Non-linear. While I worked on my doctorate at the University of Pittsburgh, I continued to work at Services for Teens at Risk. Then I came to Nationwide Children’s together with John Campo, MD, and a handful of other researchers recruited from Pittsburgh. I was very junior — I had just received my first award from NIMH — and I wasn’t very familiar with Columbus. But I came to visit and was so impressed. John Barnard, MD, the president of the Research Institute at that time, showed me a graph of the Research Institute’s growth, which had been exponential over probably 8 or 10 years. I thought, Wow. This could be a really great place for me to grow.
And Nationwide Children’s has been a great place for me. A lot has happened since I came 17 years ago. My team had early success in obtaining grant funding and we published a few papers that were well-received, and things started to take off. The more the hospital has supported our work, the more we’ve grown and achieved, and now we have the Center for Suicide Prevention and Research. It’s been a very exciting ride.
What is your favorite part of your job?
The favorite part of my job is seeing how our research is translated and applied into routine clinical practice and interventions to advance youth suicide prevention.
How does your research serve our patients and our community?
I would like to believe our center is a resource for the community, and our research and prevention efforts have broad impact in multiple child-serving settings.
Fun Facts About Dr. Jeff Bridge
What do you usually eat for breakfast?
I normally have one of two things: Greek yogurt with honey, Mueslix, blueberries and peanut butter, or a peanut butter and blueberry sandwich with Mueslix. And coffee — lots of coffee.
What’s your non-research dream job?
I would be an investigative journalist.
What’s your favorite food?
I love thick-breaded pork chops with mashed potatoes, gravy and fresh green beans.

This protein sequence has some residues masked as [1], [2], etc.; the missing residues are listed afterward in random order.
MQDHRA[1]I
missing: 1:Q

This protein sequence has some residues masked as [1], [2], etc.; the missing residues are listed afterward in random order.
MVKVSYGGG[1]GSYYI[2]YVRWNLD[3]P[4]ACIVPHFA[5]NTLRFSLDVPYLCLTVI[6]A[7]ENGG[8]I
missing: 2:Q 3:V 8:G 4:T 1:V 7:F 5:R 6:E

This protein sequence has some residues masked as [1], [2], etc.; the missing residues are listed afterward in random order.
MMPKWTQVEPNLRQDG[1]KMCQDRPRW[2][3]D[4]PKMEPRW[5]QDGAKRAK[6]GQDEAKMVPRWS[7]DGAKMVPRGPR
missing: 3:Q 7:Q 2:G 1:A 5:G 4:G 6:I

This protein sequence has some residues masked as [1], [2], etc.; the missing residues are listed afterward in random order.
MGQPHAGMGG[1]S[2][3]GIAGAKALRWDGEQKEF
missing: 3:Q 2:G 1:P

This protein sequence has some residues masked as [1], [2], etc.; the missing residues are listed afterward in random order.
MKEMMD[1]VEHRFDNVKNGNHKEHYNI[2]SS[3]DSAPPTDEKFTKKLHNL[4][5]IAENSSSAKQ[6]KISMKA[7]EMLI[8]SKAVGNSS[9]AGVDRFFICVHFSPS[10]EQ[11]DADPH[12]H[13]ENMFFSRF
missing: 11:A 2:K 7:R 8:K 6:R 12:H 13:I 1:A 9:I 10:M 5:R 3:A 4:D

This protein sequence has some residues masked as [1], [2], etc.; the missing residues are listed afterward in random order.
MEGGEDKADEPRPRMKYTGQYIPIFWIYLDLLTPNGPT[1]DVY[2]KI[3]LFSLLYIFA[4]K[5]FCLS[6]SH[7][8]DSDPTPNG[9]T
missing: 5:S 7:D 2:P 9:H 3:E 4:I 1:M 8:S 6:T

I’d describe it as folk blues rock, like the Avett Brothers, John Prine, Caamp, Van Morrison, etc.
Favorite way to relax?
I love fishing — I could fish for 12 hours every day if time permitted! — spending time with my wife and kids, having a nice meal with family and friends, riding my bike, playing golf and walking our dog, Beau.
Favorite thing you’ve bought this year?
We bought my wife a car, which meant I got her old one — a 13-year improvement on mine.
We describe the problem of suicide and try to understand potential disparities, whether they may be geographic, racial or ethnic, health-based, etc. Then we try to develop or adapt interventions so that they can benefit the greatest number of young people who may be at risk for suicide. We also have an amazing prevention team that trains people regionally and nationally to recognize the signs of suicide and we work to integrate prevention efforts into programs like the Boys and Girls Clubs of America, community-based suicide prevention services and more.
Our primary goal is to implement suicide prevention strategies for young people in settings or systems where efforts can be effectively targeted. Examples include schools, child welfare programs, juvenile justice centers and primary care settings. We want to learn how we can improve our suicide prevention approaches to reduce risk. Our aim is to expand our reach so we can deploy evidence-informed interventions to prevent suicide and suicidal behavior in vulnerable kids.